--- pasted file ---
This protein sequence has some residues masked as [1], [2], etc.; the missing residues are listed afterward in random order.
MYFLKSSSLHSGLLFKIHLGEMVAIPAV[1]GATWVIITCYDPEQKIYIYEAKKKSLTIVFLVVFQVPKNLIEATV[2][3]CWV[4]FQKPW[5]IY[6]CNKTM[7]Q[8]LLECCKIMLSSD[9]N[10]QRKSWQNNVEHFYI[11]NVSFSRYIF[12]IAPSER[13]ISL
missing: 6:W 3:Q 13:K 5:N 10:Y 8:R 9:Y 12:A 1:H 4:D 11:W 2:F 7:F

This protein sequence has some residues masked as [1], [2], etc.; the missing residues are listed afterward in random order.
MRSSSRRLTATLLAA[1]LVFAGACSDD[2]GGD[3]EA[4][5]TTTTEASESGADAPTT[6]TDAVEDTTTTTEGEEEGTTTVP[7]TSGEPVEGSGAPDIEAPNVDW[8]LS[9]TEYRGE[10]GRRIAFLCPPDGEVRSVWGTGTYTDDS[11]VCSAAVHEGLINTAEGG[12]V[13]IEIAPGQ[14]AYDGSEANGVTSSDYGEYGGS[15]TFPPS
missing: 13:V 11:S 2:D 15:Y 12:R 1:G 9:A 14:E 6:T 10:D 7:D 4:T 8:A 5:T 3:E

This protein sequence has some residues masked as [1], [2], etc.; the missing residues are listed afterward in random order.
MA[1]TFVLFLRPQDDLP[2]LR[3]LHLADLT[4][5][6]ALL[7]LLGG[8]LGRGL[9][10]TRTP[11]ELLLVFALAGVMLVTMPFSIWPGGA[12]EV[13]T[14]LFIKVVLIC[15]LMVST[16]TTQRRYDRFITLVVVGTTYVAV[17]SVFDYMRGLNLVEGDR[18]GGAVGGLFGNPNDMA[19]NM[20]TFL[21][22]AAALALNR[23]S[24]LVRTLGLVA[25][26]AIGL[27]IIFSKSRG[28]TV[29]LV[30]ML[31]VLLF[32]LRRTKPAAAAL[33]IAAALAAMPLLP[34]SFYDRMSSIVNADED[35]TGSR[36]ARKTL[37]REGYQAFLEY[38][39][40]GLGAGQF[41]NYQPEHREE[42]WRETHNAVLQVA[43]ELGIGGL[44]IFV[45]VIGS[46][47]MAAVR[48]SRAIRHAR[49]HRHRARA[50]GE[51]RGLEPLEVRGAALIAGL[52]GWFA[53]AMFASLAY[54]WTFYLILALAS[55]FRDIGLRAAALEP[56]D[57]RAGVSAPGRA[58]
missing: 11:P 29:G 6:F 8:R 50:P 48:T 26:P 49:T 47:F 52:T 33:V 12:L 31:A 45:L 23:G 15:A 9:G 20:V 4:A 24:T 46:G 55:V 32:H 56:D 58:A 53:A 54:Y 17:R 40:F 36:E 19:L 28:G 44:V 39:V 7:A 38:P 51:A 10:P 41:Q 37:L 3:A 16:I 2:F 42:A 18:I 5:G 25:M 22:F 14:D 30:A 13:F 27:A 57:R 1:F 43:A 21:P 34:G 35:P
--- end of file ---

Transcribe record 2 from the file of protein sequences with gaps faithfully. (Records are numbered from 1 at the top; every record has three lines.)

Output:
This protein sequence has some residues masked as [1], [2], etc.; the missing residues are listed afterward in random order.
MRSSSRRLTATLLAA[1]LVFAGACSDD[2]GGD[3]EA[4][5]TTTTEASESGADAPTT[6]TDAVEDTTTTTEGEEEGTTTVP[7]TSGEPVEGSGAPDIEAPNVDW[8]LS[9]TEYRGE[10]GRRIAFLCPPDGEVRSVWGTGTYTDDS[11]VCSAAVHEGLINTAEGG[12]V[13]IEIAPGQ[14]AYDGSEANGVTSSDYGEYGGS[15]TFPPS
missing: 13:V 11:S 2:D 15:Y 12:R 1:G 9:A 14:E 6:T 10:D 7:D 4:T 8:A 5:T 3:E